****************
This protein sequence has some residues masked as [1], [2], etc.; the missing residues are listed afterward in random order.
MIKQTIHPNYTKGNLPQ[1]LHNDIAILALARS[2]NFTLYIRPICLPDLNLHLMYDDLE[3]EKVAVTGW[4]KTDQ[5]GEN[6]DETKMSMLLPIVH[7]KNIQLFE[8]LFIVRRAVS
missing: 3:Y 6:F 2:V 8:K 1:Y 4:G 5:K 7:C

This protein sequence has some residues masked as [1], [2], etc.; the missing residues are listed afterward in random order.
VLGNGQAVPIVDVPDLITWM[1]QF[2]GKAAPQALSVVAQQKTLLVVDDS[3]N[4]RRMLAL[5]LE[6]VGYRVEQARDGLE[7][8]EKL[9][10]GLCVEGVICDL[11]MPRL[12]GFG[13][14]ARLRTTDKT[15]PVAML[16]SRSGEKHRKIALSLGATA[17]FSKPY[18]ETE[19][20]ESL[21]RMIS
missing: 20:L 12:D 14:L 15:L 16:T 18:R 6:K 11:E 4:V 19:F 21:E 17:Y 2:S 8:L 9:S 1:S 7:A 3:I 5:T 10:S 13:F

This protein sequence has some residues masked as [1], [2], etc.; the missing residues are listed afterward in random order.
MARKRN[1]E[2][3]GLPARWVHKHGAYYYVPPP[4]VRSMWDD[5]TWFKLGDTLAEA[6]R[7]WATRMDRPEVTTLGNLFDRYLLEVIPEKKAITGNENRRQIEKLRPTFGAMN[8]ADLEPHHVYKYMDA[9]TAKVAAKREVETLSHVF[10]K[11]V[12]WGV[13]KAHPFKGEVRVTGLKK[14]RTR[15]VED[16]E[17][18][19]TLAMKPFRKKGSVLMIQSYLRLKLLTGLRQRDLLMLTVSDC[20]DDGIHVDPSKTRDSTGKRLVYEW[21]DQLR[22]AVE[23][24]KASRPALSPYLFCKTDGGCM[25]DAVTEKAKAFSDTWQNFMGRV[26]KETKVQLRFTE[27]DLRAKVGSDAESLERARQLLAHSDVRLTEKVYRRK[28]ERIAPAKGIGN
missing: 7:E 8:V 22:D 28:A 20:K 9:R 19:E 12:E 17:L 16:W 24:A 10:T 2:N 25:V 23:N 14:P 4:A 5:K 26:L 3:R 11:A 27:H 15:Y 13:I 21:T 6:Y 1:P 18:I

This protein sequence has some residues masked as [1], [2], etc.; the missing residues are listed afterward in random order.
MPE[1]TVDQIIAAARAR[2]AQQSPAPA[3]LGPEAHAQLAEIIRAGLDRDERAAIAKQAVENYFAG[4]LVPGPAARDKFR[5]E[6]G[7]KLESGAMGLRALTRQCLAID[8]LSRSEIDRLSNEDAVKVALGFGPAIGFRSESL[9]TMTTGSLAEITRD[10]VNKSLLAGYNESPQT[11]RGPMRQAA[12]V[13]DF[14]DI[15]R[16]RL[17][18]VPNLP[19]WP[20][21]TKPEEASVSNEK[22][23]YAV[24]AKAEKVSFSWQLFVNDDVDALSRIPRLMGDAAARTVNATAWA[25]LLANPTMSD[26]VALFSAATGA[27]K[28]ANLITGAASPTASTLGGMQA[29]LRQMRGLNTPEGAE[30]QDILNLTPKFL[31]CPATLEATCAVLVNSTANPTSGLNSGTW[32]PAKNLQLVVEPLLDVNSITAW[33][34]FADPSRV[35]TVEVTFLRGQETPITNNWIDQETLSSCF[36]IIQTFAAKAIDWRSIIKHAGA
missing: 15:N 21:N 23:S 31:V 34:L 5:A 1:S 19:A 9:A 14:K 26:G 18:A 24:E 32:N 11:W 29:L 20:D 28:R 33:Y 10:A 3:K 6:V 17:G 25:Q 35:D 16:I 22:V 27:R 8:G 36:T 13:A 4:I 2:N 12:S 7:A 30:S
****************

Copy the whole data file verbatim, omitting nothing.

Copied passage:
This protein sequence has some residues masked as [1], [2], etc.; the missing residues are listed afterward in random order.
MIKQTIHPNYTKGNLPQ[1]LHNDIAILALARS[2]NFTLYIRPICLPDLNLHLMYDDLE[3]EKVAVTGW[4]KTDQ[5]GEN[6]DETKMSMLLPIVH[7]KNIQLFE[8]LFIVRRAVS
missing: 3:Y 6:F 2:V 8:K 1:Y 4:G 5:K 7:C

This protein sequence has some residues masked as [1], [2], etc.; the missing residues are listed afterward in random order.
VLGNGQAVPIVDVPDLITWM[1]QF[2]GKAAPQALSVVAQQKTLLVVDDS[3]N[4]RRMLAL[5]LE[6]VGYRVEQARDGLE[7][8]EKL[9][10]GLCVEGVICDL[11]MPRL[12]GFG[13][14]ARLRTTDKT[15]PVAML[16]SRSGEKHRKIALSLGATA[17]FSKPY[18]ETE[19][20]ESL[21]RMIS
missing: 20:L 12:D 14:L 15:L 16:T 18:R 6:K 11:E 4:V 19:F 21:E 17:Y 2:S 8:L 9:S 1:S 7:A 3:I 5:T 10:S 13:F

This protein sequence has some residues masked as [1], [2], etc.; the missing residues are listed afterward in random order.
MARKRN[1]E[2][3]GLPARWVHKHGAYYYVPPP[4]VRSMWDD[5]TWFKLGDTLAEA[6]R[7]WATRMDRPEVTTLGNLFDRYLLEVIPEKKAITGNENRRQIEKLRPTFGAMN[8]ADLEPHHVYKYMDA[9]TAKVAAKREVETLSHVF[10]K[11]V[12]WGV[13]KAHPFKGEVRVTGLKK[14]RTR[15]VED[16]E[17][18][19]TLAMKPFRKKGSVLMIQSYLRLKLLTGLRQRDLLMLTVSDC[20]DDGIHVDPSKTRDSTGKRLVYEW[21]DQLR[22]AVE[23][24]KASRPALSPYLFCKTDGGCM[25]DAVTEKAKAFSDTWQNFMGRV[26]KETKVQLRFTE[27]DLRAKVGSDAESLERARQLLAHSDVRLTEKVYRRK[28]ERIAPAKGIGN
missing: 7:E 8:V 22:D 28:A 20:K 9:R 19:E 12:E 17:L 16:W 24:A 10:T 2:N 25:V 23:N 14:P 4:A 5:K 26:L 3:R 11:A 27:H 15:Y 13:I 21:T 6:Y 1:P 18:I

This protein sequence has some residues masked as [1], [2], etc.; the missing residues are listed afterward in random order.
MPE[1]TVDQIIAAARAR[2]AQQSPAPA[3]LGPEAHAQLAEIIRAGLDRDERAAIAKQAVENYFAG[4]LVPGPAARDKFR[5]E[6]G[7]KLESGAMGLRALTRQCLAID[8]LSRSEIDRLSNEDAVKVALGFGPAIGFRSESL[9]TMTTGSLAEITRD[10]VNKSLLAGYNESPQT[11]RGPMRQAA[12]V[13]DF[14]DI[15]R[16]RL[17][18]VPNLP[19]WP[20][21]TKPEEASVSNEK[22][23]YAV[24]AKAEKVSFSWQLFVNDDVDALSRIPRLMGDAAARTVNATAWA[25]LLANPTMSD[26]VALFSAATGA[27]K[28]ANLITGAASPTASTLGGMQA[29]LRQMRGLNTPEGAE[30]QDILNLTPKFL[31]CPATLEATCAVLVNSTANPTSGLNSGTW[32]PAKNLQLVVEPLLDVNSITAW[33][34]FADPSRV[35]TVEVTFLRGQETPITNNWIDQETLSSCF[36]IIQTFAAKAIDWRSIIKHAGA
missing: 15:N 21:N 23:S 31:V 34:L 5:A 1:S 19:A 9:A 14:K 26:G 18:A 24:E 32:N 11:W 29:L 20:D 28:R 33:Y 10:A 3:K 6:V 17:G 25:Q 35:D 16:I 22:V 27:R 8:G 36:T 13:A 4:I 2:N 12:S 7:A 30:S